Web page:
Commentary on Ezekiel 34:11-16, 20-24
The “kingship” of Christ is problematic for some of us today because of its male and hierarchical overtones.
Christ the King Sunday first emerged, as I understand it, as an attempt to counter the outlandish claims of some European dictators in the twentieth century. The real ruler of this age is Christ! The choice of Ezekiel 34 as the Old Testament reading is quite helpful in any case because while the shepherd metaphor, like the term king, is also royal, its overtones are much more nurturing and caring.
The first ten verses of Ezekiel 34 are a sustained indictment against the shepherd-kings of Israel. Ezekiel censures these political leaders for fattening themselves up at the expense of the sheep-citizens. The shepherd-kings have not strengthened the weak, healed the sick, bound up the injured, brought back the strayed, or sought the lost (v. 4). Instead of feeding the sheep, they have made sure that they fed themselves. Verse 10 even asserts that they have fed literally on the sheep. Because of such corrupt rule by the shepherd-kings, the sheep-people have been scattered into exile. Describing the destruction of Jerusalem in 586 BCE as a day of clouds and thick darkness (v. 12) makes the unusual claim that the day of the Lord is an event of the past.
In the Old Testament lesson, God counters this word of judgment with the promise of being a good shepherd for the people, one who promises to bring the people back from exile, feed them, and make them lie down in good grazing land (cf. Psalm 23:2). This divine shepherd will seek the lost, round up the strayed, bind up the injured, and strengthen the weak. Provision of food is essential to this divine reign (vv. 13-14). This good shepherd provides a remedy for any ailment or distress of his sheep-people. Jesus both reaffirms and expands this picture when he asserts “The good shepherd lays down his life for the sheep” (John 10:11). John 10 is heavily dependent on the imagery proposed in Ezekiel 34.
This coming good and all-providing shepherd will also practice justice (v. 16) and make a distinction between the prosperous sheep-people and those whom they exploit (vv. 20-21). The corrupt leaders have had many followers and imitators. This theme of grace mixed with judgment also permeates vv. 17-19 which are left out in the lectionary. The attention in those verses shifts from the corrupt shepherd-kinds to the equally corrupt or fat sheep-citizens, whose lack of faith is shown by the way they treat their fellow citizens. In many ways these verses form a parallel to Matthew 25:31-46, the Gospel for Christ the King, where the Son of Man distinguishes between the goats and the sheep on the basis of their deeds of social compassion toward the hungry, the thirsty, the stranger, the naked, the sick, and the imprisoned. God promises the people salvation, but God also promises to judge between those who oppress and those who are oppressed (v. 22). In a similar way, God promises Israel a new Exodus in chapter 20. But then, after the Exodus, God will lead the people into the wilderness, where he will sort out the rebels and those who transgress against God (v. 28) before taking the rest of the people home to the land.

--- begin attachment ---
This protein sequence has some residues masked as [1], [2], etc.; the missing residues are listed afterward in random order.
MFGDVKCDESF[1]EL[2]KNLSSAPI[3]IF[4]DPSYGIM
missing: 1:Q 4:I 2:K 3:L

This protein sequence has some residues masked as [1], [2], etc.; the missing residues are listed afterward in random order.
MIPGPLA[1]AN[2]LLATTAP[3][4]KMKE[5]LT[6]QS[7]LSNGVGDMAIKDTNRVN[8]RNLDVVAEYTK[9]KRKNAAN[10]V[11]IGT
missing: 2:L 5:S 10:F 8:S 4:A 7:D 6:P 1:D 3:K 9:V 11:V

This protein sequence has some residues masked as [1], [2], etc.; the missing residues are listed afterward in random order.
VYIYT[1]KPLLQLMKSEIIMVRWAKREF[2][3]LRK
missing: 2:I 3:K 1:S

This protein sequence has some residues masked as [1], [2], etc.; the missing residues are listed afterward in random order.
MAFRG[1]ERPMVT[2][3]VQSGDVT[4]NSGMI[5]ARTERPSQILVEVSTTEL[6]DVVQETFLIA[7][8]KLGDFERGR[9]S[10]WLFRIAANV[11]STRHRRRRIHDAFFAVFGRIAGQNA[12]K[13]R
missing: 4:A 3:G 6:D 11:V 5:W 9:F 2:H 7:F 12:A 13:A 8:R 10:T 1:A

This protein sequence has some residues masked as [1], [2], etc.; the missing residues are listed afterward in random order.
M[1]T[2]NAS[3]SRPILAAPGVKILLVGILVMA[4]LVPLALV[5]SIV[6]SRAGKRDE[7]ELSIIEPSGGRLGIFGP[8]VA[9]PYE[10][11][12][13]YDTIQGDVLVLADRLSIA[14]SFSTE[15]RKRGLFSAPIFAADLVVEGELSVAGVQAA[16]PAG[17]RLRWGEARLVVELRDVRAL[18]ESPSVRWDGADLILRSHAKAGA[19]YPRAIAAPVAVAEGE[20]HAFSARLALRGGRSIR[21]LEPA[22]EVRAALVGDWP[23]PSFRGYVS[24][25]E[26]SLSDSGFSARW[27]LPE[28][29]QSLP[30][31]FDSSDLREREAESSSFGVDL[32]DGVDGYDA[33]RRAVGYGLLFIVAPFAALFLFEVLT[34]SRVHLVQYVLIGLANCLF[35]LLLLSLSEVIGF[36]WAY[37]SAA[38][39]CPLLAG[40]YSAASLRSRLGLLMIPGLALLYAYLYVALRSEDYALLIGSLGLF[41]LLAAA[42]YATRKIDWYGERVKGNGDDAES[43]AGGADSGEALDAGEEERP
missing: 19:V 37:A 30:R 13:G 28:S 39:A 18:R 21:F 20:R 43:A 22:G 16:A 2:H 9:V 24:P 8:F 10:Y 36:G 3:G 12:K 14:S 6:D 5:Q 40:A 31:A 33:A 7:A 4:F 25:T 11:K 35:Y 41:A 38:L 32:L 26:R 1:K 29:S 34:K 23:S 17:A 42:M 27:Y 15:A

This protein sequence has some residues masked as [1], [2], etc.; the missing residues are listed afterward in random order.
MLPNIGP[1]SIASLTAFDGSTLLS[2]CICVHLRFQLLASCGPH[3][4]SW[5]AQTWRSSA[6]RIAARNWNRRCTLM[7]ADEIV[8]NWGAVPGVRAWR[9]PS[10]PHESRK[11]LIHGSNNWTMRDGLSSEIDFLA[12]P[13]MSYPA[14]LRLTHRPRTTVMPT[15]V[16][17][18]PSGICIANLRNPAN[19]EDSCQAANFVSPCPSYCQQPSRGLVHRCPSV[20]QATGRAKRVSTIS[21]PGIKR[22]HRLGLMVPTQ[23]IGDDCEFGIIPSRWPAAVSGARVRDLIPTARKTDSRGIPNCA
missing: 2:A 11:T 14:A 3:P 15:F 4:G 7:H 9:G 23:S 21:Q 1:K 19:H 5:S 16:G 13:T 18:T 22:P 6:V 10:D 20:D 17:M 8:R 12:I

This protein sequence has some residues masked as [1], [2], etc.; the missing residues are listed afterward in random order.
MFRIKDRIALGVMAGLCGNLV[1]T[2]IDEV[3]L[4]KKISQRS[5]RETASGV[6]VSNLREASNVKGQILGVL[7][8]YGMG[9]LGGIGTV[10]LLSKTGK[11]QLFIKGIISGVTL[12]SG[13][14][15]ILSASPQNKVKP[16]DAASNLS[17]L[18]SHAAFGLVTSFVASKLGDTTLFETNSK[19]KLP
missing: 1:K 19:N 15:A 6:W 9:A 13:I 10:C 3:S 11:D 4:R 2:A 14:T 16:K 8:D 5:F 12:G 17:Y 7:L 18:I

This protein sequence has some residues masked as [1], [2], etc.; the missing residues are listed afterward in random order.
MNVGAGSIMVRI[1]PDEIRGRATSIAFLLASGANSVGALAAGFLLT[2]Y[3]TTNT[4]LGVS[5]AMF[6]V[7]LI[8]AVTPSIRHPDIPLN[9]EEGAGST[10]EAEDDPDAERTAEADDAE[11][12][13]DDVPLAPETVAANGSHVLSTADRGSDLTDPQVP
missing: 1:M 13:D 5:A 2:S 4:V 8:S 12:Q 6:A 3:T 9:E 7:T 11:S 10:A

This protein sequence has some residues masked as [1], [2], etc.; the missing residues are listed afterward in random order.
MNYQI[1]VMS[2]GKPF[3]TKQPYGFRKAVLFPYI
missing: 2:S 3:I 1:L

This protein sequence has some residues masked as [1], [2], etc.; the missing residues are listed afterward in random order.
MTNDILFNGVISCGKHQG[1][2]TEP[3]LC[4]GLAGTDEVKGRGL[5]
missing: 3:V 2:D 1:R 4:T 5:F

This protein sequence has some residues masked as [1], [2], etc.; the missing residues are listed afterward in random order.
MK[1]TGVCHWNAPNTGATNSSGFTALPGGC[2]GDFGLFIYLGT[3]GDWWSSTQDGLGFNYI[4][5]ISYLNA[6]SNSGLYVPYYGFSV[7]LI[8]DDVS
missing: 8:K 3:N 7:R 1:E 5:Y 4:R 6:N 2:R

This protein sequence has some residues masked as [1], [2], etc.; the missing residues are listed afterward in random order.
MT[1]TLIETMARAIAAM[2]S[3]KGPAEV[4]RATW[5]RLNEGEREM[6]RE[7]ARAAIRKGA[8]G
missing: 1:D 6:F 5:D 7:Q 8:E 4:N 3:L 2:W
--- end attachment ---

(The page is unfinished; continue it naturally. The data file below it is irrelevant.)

In the final two verses of this periscope, God the shepherd promises to set up a human shepherd, “my servant David,” over them. This messianic promise institutes a reformed kingship that will replace the evil shepherds mentioned in vv. 1-10. Scholars debate whether Ezekiel predicted only a better king or whether he might even have expected a return of David himself. The words “I, Yahweh, will be their God” is often followed in the Old Testament by words like “they shall be my people,” the technical term for this being the covenant formula.
This is one of the simplest and yet most profound ways of depicting the divine human relationship at its best. Ezekiel changes this formula by replacing its second part with “my servant David shall be prince among them.” Significantly Ezekiel does not call the new human ruler a king, but uses instead an old term, here translated as prince (cf. 37:25 and 44:1-3). In a sense, this new ruler will be “king” in quotation marks. The prince in a reformed Israel has few duties, and his primary perquisite is that he gets the best seat in the house at future religious celebrations (44:3). The coming king will not continue the oppressive and self-serving ways of his predecessors. The current unease with the term Christ the King finds an ancient echo here. Our setting aside a Sunday for Christ the King should not imply that this king will bank on his maleness nor exert his rule in a hierarchical fashion. He is a king, not according to human expectations, but rather a “king” after God’s own heart.
The pericope ends with the reassuring words “I, Yahweh, have spoken.” That is, everything said in this chapter is a promise, and God’s promise is the only reason for us to believe in God. This is a sufficient reason indeed.